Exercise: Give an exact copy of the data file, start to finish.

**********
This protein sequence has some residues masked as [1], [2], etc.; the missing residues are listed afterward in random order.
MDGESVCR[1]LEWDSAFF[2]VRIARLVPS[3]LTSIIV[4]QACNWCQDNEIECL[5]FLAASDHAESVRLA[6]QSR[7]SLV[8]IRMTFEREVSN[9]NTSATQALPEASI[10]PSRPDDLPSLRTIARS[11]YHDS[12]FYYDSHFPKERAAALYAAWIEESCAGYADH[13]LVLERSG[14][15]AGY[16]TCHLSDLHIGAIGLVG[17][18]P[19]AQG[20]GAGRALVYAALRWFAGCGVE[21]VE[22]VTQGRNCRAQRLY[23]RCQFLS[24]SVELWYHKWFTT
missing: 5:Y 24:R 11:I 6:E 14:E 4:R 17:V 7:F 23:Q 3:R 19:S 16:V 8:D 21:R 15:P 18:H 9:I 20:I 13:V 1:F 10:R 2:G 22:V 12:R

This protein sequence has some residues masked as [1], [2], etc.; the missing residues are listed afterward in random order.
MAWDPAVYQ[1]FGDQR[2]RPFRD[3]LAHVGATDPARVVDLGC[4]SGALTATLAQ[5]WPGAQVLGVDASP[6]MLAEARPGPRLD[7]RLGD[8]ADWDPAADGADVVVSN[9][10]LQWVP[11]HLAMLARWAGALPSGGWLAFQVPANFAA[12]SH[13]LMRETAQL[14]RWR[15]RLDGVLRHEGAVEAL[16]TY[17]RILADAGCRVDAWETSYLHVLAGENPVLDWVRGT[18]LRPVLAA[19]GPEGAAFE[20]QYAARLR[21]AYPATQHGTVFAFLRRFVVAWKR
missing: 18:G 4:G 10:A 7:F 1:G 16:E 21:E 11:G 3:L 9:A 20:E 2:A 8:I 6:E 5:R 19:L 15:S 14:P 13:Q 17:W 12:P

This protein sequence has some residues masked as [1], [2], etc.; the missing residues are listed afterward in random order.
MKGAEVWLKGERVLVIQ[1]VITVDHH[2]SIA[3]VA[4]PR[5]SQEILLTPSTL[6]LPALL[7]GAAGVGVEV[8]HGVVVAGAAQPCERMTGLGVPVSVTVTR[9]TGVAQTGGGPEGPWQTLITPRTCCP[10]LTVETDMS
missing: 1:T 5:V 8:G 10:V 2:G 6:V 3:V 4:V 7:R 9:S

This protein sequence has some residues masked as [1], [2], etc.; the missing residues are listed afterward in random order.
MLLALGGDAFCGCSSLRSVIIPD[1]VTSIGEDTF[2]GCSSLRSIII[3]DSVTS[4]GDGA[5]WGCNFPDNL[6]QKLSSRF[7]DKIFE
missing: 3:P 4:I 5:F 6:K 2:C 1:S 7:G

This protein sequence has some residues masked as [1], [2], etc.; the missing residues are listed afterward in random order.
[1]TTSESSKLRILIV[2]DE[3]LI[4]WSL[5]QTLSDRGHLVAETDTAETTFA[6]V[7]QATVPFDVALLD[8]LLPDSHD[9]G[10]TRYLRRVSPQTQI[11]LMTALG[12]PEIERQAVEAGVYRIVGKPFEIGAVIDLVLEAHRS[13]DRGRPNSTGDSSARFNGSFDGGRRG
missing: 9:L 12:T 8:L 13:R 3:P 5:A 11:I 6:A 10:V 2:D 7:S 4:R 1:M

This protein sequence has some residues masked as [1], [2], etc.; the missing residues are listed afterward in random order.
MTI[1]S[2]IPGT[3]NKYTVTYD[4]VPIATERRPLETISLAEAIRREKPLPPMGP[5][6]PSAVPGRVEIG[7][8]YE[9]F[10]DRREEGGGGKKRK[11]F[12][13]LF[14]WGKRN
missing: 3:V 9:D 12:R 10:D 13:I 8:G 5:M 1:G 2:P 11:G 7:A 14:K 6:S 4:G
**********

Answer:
This protein sequence has some residues masked as [1], [2], etc.; the missing residues are listed afterward in random order.
MDGESVCR[1]LEWDSAFF[2]VRIARLVPS[3]LTSIIV[4]QACNWCQDNEIECL[5]FLAASDHAESVRLA[6]QSR[7]SLV[8]IRMTFEREVSN[9]NTSATQALPEASI[10]PSRPDDLPSLRTIARS[11]YHDS[12]FYYDSHFPKERAAALYAAWIEESCAGYADH[13]LVLERSG[14][15]AGY[16]TCHLSDLHIGAIGLVG[17][18]P[19]AQG[20]GAGRALVYAALRWFAGCGVE[21]VE[22]VTQGRNCRAQRLY[23]RCQFLS[24]SVELWYHKWFTT
missing: 5:Y 24:R 11:I 6:E 14:E 4:R 17:V 7:F 23:Q 3:R 19:S 16:V 8:D 21:R 15:P 18:H 9:I 20:I 13:V 1:F 10:R 2:G 22:V 12:R

This protein sequence has some residues masked as [1], [2], etc.; the missing residues are listed afterward in random order.
MAWDPAVYQ[1]FGDQR[2]RPFRD[3]LAHVGATDPARVVDLGC[4]SGALTATLAQ[5]WPGAQVLGVDASP[6]MLAEARPGPRLD[7]RLGD[8]ADWDPAADGADVVVSN[9][10]LQWVP[11]HLAMLARWAGALPSGGWLAFQVPANFAA[12]SH[13]LMRETAQL[14]RWR[15]RLDGVLRHEGAVEAL[16]TY[17]RILADAGCRVDAWETSYLHVLAGENPVLDWVRGT[18]LRPVLAA[19]GPEGAAFE[20]QYAARLR[21]AYPATQHGTVFAFLRRFVVAWKR
missing: 18:G 4:G 10:A 7:F 1:G 16:E 21:E 11:G 3:L 9:A 20:E 2:A 8:I 6:E 5:R 19:L 15:S 14:P 13:Q 17:W 12:P

This protein sequence has some residues masked as [1], [2], etc.; the missing residues are listed afterward in random order.
MKGAEVWLKGERVLVIQ[1]VITVDHH[2]SIA[3]VA[4]PR[5]SQEILLTPSTL[6]LPALL[7]GAAGVGVEV[8]HGVVVAGAAQPCERMTGLGVPVSVTVTR[9]TGVAQTGGGPEGPWQTLITPRTCCP[10]LTVETDMS
missing: 1:T 5:V 8:G 10:V 2:G 6:V 3:V 4:V 7:R 9:S

This protein sequence has some residues masked as [1], [2], etc.; the missing residues are listed afterward in random order.
MLLALGGDAFCGCSSLRSVIIPD[1]VTSIGEDTF[2]GCSSLRSIII[3]DSVTS[4]GDGA[5]WGCNFPDNL[6]QKLSSRF[7]DKIFE
missing: 3:P 4:I 5:F 6:K 2:C 1:S 7:G

This protein sequence has some residues masked as [1], [2], etc.; the missing residues are listed afterward in random order.
[1]TTSESSKLRILIV[2]DE[3]LI[4]WSL[5]QTLSDRGHLVAETDTAETTFA[6]V[7]QATVPFDVALLD[8]LLPDSHD[9]G[10]TRYLRRVSPQTQI[11]LMTALG[12]PEIERQAVEAGVYRIVGKPFEIGAVIDLVLEAHRS[13]DRGRPNSTGDSSARFNGSFDGGRRG
missing: 9:L 12:T 8:L 13:R 3:P 5:A 11:I 6:A 10:V 2:D 7:S 4:R 1:M

This protein sequence has some residues masked as [1], [2], etc.; the missing residues are listed afterward in random order.
MTI[1]S[2]IPGT[3]NKYTVTYD[4]VPIATERRPLETISLAEAIRREKPLPPMGP[5][6]PSAVPGRVEIG[7][8]YE[9]F[10]DRREEGGGGKKRK[11]F[12][13]LF[14]WGKRN
missing: 3:V 9:D 12:R 10:D 13:I 8:G 5:M 1:G 2:P 11:G 7:A 14:K 6:S 4:G